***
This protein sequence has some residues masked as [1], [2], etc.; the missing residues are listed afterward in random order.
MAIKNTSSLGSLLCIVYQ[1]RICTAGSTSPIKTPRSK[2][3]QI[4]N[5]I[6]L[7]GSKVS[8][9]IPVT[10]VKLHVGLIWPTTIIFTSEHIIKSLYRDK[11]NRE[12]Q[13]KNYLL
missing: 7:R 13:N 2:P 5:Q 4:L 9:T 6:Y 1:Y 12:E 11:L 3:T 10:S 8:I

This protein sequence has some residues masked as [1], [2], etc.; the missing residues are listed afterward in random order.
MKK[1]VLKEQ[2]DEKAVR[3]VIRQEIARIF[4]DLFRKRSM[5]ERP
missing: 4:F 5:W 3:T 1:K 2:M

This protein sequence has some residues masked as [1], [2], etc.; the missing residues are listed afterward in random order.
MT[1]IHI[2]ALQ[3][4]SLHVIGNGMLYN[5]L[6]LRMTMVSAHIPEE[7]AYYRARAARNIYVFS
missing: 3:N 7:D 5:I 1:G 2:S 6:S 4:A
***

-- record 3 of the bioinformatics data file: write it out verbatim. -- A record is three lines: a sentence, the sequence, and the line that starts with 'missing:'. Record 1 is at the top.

This protein sequence has some residues masked as [1], [2], etc.; the missing residues are listed afterward in random order.
MT[1]IHI[2]ALQ[3][4]SLHVIGNGMLYN[5]L[6]LRMTMVSAHIPEE[7]AYYRARAARNIYVFS
missing: 3:N 7:D 5:I 1:G 2:S 6:S 4:A